Middle Eastern respiratory syndrome, an emerging viral infection with a global case fatality rate of 35.5%, caused major outbreaks first in 2012 and 2015, though new cases are continuously reported around the world. Transmission is believed to mainly occur in healthcare settings through aerosolized particles. This study uses Quantitative Microbial Risk Assessment to develop a generalizable model that can assist with interpreting reported outbreak data or predict risk of infection with or without the recommended strategies. The exposure scenario includes a single index patient emitting virus-containing aerosols into the air by coughing, leading to short- and long-range airborne exposures for other patients in the same room, nurses, healthcare workers, and family visitors. Aerosol transport modeling was coupled with Monte Carlo simulation to evaluate the risk of MERS illness for the exposed population. Results from a typical scenario show the daily mean risk of infection to be the highest for the nurses and healthcare workers (8.49 × 10−4 and 7.91 × 10−4, respectively), and the lowest for family visitors and patients staying in the same room (3.12 × 10−4 and 1.29 × 10−4, respectively). Sensitivity analysis indicates that more than 90% of the uncertainty in the risk characterization is due to the viral concentration in saliva. Assessment of risk interventions showed that respiratory masks were found to have a greater effect in reducing the risks for all the groups evaluated (>90% risk reduction), while increasing the air exchange was effective for the other patients in the same room only (up to 58% risk reduction).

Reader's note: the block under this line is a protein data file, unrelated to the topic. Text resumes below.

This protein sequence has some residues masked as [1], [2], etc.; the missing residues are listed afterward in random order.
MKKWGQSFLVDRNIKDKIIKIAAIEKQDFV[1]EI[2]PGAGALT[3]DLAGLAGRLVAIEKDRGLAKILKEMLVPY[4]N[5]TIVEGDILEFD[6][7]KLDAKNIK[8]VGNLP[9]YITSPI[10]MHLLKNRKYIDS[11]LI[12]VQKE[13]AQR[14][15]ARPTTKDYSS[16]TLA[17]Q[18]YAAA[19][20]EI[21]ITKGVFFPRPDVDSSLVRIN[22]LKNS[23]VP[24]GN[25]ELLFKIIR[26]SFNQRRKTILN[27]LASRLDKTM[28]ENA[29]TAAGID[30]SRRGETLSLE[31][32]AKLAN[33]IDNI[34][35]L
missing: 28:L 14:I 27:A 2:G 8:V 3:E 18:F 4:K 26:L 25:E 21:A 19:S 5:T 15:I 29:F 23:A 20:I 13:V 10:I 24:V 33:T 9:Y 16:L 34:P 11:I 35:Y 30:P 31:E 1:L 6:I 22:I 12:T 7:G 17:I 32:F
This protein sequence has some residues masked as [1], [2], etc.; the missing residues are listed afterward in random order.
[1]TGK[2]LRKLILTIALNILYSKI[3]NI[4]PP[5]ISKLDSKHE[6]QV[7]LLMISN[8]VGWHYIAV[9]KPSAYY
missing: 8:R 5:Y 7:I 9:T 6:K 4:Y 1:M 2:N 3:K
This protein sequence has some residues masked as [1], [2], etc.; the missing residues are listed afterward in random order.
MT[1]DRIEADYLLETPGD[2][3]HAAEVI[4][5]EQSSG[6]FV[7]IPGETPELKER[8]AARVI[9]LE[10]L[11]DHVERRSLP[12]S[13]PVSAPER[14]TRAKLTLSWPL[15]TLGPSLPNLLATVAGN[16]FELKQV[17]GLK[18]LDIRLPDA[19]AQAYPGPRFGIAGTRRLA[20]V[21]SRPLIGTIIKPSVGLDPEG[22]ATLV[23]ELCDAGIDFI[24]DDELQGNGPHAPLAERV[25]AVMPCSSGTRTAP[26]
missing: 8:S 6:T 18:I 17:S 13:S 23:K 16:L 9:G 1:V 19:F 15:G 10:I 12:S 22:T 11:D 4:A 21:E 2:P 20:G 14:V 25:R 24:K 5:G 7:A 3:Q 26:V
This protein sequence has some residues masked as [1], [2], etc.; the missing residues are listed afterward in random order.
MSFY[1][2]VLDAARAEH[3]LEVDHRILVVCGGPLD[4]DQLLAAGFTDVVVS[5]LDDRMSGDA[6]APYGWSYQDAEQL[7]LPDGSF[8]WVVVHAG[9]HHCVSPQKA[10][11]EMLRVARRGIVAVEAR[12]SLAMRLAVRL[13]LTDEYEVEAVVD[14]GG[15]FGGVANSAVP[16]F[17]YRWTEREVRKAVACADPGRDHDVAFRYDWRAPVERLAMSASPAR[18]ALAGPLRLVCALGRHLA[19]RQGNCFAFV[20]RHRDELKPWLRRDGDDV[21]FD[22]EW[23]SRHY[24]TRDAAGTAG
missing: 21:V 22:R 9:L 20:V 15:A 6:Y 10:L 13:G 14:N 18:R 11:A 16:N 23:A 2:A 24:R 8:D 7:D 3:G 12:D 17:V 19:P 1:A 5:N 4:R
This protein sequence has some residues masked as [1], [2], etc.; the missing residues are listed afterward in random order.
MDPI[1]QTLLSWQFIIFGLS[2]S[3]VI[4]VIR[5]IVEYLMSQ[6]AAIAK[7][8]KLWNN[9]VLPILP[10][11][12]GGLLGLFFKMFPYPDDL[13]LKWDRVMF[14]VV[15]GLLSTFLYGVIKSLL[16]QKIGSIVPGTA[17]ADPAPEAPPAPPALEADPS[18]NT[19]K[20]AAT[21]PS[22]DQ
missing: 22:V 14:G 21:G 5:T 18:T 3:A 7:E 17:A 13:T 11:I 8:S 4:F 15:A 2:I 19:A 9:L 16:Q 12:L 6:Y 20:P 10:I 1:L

- risk characterization
ASJC Scopus subject areas
- Safety, Risk, Reliability and Quality
- Physiology (medical)